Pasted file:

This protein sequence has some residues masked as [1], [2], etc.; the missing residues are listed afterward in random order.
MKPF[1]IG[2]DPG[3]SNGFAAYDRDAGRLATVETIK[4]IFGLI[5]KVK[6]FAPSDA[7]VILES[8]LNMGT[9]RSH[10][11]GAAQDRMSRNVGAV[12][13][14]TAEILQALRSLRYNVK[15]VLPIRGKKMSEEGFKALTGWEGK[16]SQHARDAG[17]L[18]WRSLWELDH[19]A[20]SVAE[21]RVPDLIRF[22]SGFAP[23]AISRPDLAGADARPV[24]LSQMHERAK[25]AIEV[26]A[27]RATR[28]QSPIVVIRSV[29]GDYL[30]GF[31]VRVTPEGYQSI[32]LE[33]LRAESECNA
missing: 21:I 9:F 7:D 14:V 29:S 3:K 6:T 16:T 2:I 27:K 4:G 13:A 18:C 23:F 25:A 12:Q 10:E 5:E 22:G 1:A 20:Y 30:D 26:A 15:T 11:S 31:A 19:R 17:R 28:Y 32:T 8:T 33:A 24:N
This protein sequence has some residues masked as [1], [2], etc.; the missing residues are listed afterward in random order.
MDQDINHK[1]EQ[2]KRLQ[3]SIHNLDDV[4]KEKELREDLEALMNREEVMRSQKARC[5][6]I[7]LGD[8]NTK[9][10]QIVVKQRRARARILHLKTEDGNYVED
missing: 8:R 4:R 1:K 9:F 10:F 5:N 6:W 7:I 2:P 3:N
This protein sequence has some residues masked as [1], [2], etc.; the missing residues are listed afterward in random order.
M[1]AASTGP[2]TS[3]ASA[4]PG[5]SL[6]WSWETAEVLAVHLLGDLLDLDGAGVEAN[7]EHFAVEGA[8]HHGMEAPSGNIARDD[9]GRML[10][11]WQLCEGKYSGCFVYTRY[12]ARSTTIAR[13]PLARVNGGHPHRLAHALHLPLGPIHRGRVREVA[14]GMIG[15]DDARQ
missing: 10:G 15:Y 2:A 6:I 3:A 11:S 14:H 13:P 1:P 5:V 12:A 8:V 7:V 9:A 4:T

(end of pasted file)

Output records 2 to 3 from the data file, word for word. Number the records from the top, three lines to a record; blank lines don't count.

This protein sequence has some residues masked as [1], [2], etc.; the missing residues are listed afterward in random order.
MDQDINHK[1]EQ[2]KRLQ[3]SIHNLDDV[4]KEKELREDLEALMNREEVMRSQKARC[5][6]I[7]LGD[8]NTK[9][10]QIVVKQRRARARILHLKTEDGNYVED
missing: 8:R 4:R 1:K 9:F 10:F 5:N 6:W 7:I 2:P 3:N
This protein sequence has some residues masked as [1], [2], etc.; the missing residues are listed afterward in random order.
M[1]AASTGP[2]TS[3]ASA[4]PG[5]SL[6]WSWETAEVLAVHLLGDLLDLDGAGVEAN[7]EHFAVEGA[8]HHGMEAPSGNIARDD[9]GRML[10][11]WQLCEGKYSGCFVYTRY[12]ARSTTIAR[13]PLARVNGGHPHRLAHALHLPLGPIHRGRVREVA[14]GMIG[15]DDARQ
missing: 10:G 15:Y 2:A 6:I 3:A 11:S 14:H 13:P 1:P 5:V 12:A 8:V 7:V 9:A 4:T